09 July, 2015

Game Chef Review 46: Folie à deux by Abstract Machine


Ingredients: 10 [Dragonfly (4), Abandon (4), Dream (1), Stillness (1)]
Regardless of how I distribute the points, this game elegantly weaves together all of the ingredients and deserves the full points here. If my marking system allowed it, I'd possibly even push the points higher for this entry die to how well everything is integrated into the game.

Theme: 6 [4 +1 bonus for noting a different audience +1 bonus for being appropriate to a non-gamer space]
This game is clever in the way it draws on different decisions for different outcomes. The choices of the two different players each influence the final outcome of the game. It plays with physical space and psychological boundaries that might be uncomfortable for some, and sits squarely in a niche of games that I don't usually appreciate, but it brings dynamic elements of interest to that space. I could see this being twisted slightly for use in psychotherapy.

Would I Play This?: 5
This wanders really closely into "Angsty-Catharsis" spaces that I've often had trouble running games with in the past. That doesn't mean that I don't appreciate the game, it's far more developed than a lot of designs that play in spaces like those.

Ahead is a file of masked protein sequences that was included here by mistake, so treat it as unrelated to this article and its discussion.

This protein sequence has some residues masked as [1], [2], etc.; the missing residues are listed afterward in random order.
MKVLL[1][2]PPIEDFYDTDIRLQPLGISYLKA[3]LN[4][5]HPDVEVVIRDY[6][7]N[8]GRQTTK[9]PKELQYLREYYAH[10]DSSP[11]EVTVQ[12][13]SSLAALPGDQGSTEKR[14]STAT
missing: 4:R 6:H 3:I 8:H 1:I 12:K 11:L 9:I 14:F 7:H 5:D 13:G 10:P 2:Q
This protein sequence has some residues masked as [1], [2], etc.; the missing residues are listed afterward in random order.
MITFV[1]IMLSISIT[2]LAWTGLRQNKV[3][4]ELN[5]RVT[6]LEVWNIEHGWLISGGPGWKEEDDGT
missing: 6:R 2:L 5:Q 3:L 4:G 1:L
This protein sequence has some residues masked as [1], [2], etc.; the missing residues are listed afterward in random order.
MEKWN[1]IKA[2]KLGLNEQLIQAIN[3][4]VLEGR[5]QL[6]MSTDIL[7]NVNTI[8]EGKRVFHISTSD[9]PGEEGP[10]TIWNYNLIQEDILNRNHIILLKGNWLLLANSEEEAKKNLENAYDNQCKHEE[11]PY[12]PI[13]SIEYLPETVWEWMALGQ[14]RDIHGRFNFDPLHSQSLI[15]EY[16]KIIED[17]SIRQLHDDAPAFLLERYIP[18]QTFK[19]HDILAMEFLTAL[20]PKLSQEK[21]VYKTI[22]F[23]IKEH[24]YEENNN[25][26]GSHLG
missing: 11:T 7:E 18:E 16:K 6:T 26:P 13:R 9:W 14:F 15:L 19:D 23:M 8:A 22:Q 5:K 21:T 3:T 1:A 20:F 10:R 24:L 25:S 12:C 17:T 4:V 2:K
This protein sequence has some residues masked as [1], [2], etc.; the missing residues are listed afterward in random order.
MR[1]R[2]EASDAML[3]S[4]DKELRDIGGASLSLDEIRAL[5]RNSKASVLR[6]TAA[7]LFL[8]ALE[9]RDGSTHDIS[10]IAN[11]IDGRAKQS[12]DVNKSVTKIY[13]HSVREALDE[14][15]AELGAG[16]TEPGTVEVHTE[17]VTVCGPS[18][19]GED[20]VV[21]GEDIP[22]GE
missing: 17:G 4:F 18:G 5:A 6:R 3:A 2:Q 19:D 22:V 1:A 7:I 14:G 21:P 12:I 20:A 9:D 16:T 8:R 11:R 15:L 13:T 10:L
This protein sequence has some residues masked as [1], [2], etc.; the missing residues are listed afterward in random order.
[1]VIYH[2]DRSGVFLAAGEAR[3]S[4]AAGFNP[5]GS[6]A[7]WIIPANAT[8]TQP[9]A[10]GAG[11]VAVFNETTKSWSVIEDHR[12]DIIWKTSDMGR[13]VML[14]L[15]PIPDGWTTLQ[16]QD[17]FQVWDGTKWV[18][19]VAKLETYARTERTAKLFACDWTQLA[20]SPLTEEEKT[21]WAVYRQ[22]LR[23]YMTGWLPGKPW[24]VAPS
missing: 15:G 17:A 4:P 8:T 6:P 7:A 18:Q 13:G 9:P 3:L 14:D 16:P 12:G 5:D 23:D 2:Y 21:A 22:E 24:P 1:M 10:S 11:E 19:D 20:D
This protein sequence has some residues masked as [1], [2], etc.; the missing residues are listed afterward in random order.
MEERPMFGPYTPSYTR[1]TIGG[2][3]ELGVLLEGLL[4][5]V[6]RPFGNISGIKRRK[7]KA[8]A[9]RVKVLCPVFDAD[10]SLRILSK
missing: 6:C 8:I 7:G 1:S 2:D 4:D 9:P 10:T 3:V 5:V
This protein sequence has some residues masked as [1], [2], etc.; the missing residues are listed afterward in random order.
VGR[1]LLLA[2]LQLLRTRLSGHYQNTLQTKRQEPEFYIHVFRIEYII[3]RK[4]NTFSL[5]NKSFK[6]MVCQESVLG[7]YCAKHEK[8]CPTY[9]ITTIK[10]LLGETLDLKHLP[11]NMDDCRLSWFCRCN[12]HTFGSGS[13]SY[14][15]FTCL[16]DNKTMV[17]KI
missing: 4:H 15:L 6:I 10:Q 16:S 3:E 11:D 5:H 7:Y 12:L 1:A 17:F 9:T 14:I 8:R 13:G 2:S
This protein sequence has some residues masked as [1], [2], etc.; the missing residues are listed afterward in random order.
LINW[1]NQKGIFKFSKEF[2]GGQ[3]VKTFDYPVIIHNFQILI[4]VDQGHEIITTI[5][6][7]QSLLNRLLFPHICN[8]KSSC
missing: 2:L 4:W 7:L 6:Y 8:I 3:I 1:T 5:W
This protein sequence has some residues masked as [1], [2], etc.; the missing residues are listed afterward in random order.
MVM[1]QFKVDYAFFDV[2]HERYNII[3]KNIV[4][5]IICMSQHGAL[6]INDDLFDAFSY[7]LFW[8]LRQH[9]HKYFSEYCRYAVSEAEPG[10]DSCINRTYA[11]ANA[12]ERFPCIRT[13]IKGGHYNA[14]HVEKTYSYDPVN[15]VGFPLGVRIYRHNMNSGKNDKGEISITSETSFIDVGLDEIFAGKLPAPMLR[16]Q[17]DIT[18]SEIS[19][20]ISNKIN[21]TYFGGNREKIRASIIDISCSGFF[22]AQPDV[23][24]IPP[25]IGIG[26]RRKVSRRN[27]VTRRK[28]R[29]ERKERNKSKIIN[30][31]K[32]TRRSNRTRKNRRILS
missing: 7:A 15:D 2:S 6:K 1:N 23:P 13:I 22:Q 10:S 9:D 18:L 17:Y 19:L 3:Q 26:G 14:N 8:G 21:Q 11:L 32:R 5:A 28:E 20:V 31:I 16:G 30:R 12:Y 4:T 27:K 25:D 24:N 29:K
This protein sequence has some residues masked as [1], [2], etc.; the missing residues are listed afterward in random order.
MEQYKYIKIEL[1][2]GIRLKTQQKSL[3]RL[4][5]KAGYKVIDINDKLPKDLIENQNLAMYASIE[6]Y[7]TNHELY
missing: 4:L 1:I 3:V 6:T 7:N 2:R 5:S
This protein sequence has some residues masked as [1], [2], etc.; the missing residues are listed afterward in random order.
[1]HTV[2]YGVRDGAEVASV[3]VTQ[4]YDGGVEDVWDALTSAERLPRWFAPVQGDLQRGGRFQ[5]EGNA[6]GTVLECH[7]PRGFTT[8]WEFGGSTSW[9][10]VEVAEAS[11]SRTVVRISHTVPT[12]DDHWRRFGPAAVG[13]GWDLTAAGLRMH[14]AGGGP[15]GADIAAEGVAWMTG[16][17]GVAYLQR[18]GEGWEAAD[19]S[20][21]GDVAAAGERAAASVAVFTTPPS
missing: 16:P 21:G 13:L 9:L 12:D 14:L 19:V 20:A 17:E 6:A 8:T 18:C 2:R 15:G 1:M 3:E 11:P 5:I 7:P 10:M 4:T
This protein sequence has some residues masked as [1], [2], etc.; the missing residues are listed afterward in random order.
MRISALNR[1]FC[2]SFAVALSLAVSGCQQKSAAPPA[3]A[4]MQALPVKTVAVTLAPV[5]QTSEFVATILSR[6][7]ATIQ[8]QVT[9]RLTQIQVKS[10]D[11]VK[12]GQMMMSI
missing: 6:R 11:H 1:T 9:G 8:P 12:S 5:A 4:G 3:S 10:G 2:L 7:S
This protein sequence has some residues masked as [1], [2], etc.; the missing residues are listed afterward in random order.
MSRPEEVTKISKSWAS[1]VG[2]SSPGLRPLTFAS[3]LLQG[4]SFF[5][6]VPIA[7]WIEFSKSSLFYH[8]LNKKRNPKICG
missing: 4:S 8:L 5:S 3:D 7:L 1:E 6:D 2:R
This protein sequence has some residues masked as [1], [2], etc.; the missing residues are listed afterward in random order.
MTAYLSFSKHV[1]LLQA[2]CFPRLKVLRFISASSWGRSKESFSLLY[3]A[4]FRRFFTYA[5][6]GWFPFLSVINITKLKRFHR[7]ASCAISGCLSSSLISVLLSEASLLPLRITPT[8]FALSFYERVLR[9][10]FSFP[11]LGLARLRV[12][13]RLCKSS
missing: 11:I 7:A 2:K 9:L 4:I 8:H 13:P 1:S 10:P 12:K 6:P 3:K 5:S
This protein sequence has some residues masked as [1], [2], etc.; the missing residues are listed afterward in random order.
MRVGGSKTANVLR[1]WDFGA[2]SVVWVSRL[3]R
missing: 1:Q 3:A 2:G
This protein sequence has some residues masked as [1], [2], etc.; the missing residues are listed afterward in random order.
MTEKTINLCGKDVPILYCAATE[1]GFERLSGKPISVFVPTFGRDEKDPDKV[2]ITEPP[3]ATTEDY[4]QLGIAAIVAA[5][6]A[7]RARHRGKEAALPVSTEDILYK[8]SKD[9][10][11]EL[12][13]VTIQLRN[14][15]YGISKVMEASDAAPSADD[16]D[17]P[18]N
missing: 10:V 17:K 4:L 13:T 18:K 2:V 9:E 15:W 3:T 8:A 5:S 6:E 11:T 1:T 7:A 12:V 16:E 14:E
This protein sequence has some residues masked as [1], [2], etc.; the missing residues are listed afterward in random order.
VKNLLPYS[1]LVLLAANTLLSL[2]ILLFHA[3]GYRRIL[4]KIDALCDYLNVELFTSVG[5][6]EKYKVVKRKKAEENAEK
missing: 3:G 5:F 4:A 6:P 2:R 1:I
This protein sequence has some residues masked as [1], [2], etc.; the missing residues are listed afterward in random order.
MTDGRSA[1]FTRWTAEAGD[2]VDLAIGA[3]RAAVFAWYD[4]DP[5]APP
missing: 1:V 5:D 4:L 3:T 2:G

Completeness: 8
This game is more complete than most games in it's genre. It gives structure to something that might otherwise be a freeform shambles. The game even makes reference to this aspect of play, and that's appreciated as well, rather than just leaving players drifting.

Innovation: 6
This game uses a few interesting ideas and combines them into something clever. There's nothing particularly new, but each of the ideas is presented in an interesting way to build an intricate whole. The most innovative thing is probably the origami dragonfly at the end of the rules. But throwing something like this into the rules is surely worth a couple of points.

Output Quality: 8 [Language (3), Layout (2), Imagery (2), +1 Bonus for overall presentation]
The language in this document is clear and informative, giving exactly what is needed. The use of the Bagua to break up the text is an interesting design choice and really adds to the overall document. This pictorial element, and the dragonfly instructions at the end have contributed to the imagery points. 

Overall: 77% Distinction [30+12+5+16+6+8]
I appreciate the design work that has gone into this, and the way different character choices affect the outcome. So even though it isn't the kind of game I'd typically play, I think it's a good design. If I were to design something like this, I'd probably try to introduce too many mechanisms and detract from the simple purity of the concept.



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